Not so Little Riding Hood
“In all of the images, the princess is placed in an environment that articulates her conflict,” she says on her Web site. “The ‘… happily ever after’ is replaced with a realistic outcome and addresses current issues.”
In this photograph, Snow White’s Prince Charming is more interested in what’s on TV than helping his tired-looking wife with the kids. It was a runner up for the 2009 American Photo’s Images of the Year.
It’s hard to tell what life has in store for Cinderella in this picture … but just wait until you see the next one.
Here, this princess has fallen out of her fairy tale and into a Vancouver dive bar located in an “infamous” part of town, according to Goldstein’s Web site.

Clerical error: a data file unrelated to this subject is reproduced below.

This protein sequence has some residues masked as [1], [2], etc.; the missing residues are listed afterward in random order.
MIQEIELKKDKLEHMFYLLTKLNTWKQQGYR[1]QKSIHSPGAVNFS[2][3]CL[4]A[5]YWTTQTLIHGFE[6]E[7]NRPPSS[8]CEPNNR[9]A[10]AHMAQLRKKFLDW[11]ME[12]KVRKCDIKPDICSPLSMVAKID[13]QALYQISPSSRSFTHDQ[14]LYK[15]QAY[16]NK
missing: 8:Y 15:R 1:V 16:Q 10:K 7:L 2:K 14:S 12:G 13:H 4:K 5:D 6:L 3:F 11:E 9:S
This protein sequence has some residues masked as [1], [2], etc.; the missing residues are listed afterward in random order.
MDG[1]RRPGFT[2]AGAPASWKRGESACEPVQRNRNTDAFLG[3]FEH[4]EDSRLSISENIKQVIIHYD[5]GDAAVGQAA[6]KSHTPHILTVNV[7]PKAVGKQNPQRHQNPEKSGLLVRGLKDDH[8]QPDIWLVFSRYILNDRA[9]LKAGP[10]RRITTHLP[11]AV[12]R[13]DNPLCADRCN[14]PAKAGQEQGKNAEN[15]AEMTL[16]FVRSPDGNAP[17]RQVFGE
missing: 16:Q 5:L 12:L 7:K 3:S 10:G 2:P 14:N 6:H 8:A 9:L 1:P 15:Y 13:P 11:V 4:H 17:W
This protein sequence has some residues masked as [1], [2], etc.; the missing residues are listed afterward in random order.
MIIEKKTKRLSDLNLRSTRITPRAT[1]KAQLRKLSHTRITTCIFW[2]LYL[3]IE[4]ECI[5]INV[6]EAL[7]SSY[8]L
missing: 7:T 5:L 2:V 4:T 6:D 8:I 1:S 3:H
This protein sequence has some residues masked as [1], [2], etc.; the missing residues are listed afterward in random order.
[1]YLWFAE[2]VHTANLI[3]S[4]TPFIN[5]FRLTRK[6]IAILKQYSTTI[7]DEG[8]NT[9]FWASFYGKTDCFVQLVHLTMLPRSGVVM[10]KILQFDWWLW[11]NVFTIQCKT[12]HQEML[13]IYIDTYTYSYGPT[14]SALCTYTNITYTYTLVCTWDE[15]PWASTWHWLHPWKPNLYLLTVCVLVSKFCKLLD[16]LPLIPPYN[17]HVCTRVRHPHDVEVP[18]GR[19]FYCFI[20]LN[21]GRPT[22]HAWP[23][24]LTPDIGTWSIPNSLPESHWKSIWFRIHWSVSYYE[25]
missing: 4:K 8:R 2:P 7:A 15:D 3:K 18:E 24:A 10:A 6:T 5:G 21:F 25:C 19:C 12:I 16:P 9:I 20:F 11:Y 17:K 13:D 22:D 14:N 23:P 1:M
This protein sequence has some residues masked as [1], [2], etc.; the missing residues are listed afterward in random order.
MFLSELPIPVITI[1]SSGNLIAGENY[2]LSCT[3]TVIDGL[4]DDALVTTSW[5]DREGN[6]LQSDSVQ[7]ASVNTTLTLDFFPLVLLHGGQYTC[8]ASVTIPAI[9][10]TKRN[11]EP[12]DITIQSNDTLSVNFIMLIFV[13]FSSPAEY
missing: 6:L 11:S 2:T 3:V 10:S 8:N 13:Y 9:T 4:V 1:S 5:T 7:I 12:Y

Jasmine at war
Goldstein’s version of Jasmine isn’t waiting around for Aladdin to free her from hardship. She’s geared up for battle and still manages to look pretty fierce.
Goldstein wanted to use the princesses to demonstrate the kind of problems people around her were experiencing. In her stories, the day isn’t always saved.
One big problem Goldstein has with Disney films is that there’s always a happy ending, which sets up unrealistic expectations for kids. Sometimes life just doesn’t afford us such luxuries.
Princess and the Pea
It’s hard to imagine this princess will notice the tiny pea underneath the mattress when there’s a giant landfill surrounding her.
“The Disney versions almost always have sad beginnings, with an overbearing female villain, and the end is predictably a happy one. The prince usually saves the day and makes the victimized young beauty into a princess,” she explains.